BREAKING: CODE BLUE DISRUPTS FIFTH PERIOD

Responding+to+the+reported+chemical+smell%2C+fire+rescue+officers+arrive+at+the+scene.+The+source+was+eventually+found+to+be+coming+from+the+Cheesecake+Factory+construction+site.
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BREAKING: CODE BLUE DISRUPTS FIFTH PERIOD

Responding to the reported chemical smell, fire rescue officers arrive at the scene. The source was eventually found to be coming from the Cheesecake Factory construction site.

Responding to the reported chemical smell, fire rescue officers arrive at the scene. The source was eventually found to be coming from the Cheesecake Factory construction site.

Sydney Webb

Responding to the reported chemical smell, fire rescue officers arrive at the scene. The source was eventually found to be coming from the Cheesecake Factory construction site.

Sydney Webb

Sydney Webb

Responding to the reported chemical smell, fire rescue officers arrive at the scene. The source was eventually found to be coming from the Cheesecake Factory construction site.

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When Assistant Principal Leo Barrett came over the loudspeaker to announce a Code Blue in Buildings 1, 2, and 3—an emergency procedure responding to bad air quality—many students assumed it was a repeat of the drill they had practiced just a few days prior. Today’s announcement, however, was no drill.

On Monday, April 29, an announcement directed students and teachers from Buildings 1 and 2 to report to Meyer Hall and classes from Building 3 to report to the cafeteria, while students in the remaining buildings were told to “bunker down” in their rooms. As hundreds of students left their classrooms, the smell of gas outside was noticeable, but the source was unidentifiable.

“We didn’t really acknowledge the smell, especially those of us [who had been] dissecting pigs because of the formaldehyde,” visual junior Jose Hernandez said. “The smell of propane-like gas hit us on the way there, and that was when we noticed the issue was actually a reality.”

Within five minutes, the Dreyfoos Moms and Dads Facebook page was flooded with comments, ranging from concerned parents asking about student safety to updates on the severity of the situation. In Meyer Hall, Student Services dean Ronald Lewis called teachers to the stage to discuss a plan of action for taking attendance of their respective students, many of whom had wandered to various corners of the room in clusters of friend groups. Meanwhile, Assistant Principal Corey Ferrera and other administrators were looking into the gas leak and waiting for an all-clear from the proper authorities after having evacuated buildings in close proximity to the smell.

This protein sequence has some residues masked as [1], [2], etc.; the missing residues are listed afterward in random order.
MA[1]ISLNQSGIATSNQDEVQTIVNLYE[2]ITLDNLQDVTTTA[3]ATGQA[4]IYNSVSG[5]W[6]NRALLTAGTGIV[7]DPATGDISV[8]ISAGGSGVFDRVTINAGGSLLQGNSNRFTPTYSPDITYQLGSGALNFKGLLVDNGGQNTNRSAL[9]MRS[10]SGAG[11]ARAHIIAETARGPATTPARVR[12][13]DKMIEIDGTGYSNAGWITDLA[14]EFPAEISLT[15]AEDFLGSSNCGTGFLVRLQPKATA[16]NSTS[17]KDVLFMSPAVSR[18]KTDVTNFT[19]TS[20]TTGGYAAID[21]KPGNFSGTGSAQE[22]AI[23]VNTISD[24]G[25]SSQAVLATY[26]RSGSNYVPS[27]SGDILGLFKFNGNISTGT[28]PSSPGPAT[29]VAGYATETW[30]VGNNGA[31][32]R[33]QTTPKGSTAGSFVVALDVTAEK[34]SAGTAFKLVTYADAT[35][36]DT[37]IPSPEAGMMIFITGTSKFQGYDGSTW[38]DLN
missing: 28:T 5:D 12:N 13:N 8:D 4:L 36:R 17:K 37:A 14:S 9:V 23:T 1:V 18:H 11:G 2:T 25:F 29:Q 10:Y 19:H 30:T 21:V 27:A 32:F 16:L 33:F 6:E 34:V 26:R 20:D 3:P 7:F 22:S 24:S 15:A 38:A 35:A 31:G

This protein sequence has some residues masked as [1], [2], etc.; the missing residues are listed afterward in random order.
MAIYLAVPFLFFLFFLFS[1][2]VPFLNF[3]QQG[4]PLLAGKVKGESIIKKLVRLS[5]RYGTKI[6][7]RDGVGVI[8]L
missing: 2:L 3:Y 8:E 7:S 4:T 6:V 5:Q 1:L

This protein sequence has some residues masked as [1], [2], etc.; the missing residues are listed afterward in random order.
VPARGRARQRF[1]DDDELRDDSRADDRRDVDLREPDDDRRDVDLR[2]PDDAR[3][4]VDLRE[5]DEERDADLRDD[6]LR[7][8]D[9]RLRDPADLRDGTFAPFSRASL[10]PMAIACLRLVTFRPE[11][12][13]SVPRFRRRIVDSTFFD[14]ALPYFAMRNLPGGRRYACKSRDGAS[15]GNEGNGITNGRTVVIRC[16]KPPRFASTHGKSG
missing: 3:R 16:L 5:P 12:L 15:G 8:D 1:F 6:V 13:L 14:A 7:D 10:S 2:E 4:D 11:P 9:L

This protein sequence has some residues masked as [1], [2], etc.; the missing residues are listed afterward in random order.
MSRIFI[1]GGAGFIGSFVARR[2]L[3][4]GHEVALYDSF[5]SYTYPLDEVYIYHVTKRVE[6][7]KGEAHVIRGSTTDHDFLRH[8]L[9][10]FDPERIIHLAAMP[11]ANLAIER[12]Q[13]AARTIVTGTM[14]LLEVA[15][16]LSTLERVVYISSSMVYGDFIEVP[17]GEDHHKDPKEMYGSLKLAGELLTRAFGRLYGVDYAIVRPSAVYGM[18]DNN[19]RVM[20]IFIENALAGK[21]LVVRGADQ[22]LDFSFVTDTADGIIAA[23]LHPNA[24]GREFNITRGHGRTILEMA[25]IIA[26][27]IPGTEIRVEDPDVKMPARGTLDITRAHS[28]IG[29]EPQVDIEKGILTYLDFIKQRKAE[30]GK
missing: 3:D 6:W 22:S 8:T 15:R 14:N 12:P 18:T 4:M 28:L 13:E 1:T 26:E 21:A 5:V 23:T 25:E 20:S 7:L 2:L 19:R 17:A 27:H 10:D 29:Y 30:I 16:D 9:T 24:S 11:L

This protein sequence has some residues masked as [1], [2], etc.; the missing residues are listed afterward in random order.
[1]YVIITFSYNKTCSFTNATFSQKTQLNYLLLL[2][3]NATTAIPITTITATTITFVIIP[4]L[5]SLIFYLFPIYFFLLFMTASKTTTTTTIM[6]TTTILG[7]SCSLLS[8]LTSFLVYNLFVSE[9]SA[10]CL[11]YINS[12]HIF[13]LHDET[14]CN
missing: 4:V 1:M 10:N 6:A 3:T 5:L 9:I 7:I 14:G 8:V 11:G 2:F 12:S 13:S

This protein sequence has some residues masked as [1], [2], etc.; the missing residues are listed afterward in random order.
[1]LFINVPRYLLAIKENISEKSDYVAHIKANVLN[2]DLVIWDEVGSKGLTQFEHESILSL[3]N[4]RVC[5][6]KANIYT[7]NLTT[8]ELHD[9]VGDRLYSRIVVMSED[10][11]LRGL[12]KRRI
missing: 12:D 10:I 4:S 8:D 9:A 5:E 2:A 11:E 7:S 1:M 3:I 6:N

“As soon as we get an OK from the fire department and the gas company that there are no toxic fumes here on our campus, then we’re able to [release students],” Ms. Ferrera said.

Sydney Webb
Police officials and electricity experts arrive near campus to determine whether an all-clear can be announced. Word spread fast, and students from all across campus knew about the gas leak within minutes. “I was in Building 4, so we were on standby,” visual junior Dani Hoogterp said. “I couldn’t smell it, but we were freaked out about it.”

Students who weren’t evacuated shared in the confusion, regardless of their location on campus.

“I was in Building 7 in the piano lab, and I was a bit worried there was a gas leak somewhere near our school when Mr. Barrett came over the loudspeaker,” piano senior Devon Delgado said. “I did feel better that I was not evacuated since that meant I was at a safer distance away from the gas leak, but I still felt a little uneasy that … I was relatively close to it.”

In a matter of minutes, Mr. Barrett came back on the PA, declaring, “We are under no threat, according to the authorities.” By that point, the Code Blue had extended past the seventh period bell, so students were sent back to fifth period for a few minutes to gather their belongings. Magnet Coordinator Patrick Marshall shared after the fact that administrators were told the disturbance was a “gas leak in CityPlace … near Cheesecake Factory.” However, it was confirmed that students would not be affected, and class resumed as usual, with only a faint gaseous odor tainting the air near the Sapodilla entrance.

 “We’re trained for stuff like this,” Ms. Ferrera said. “If we smell something that’s as pungent as we did, then we go ahead and make the call that something’s not right.”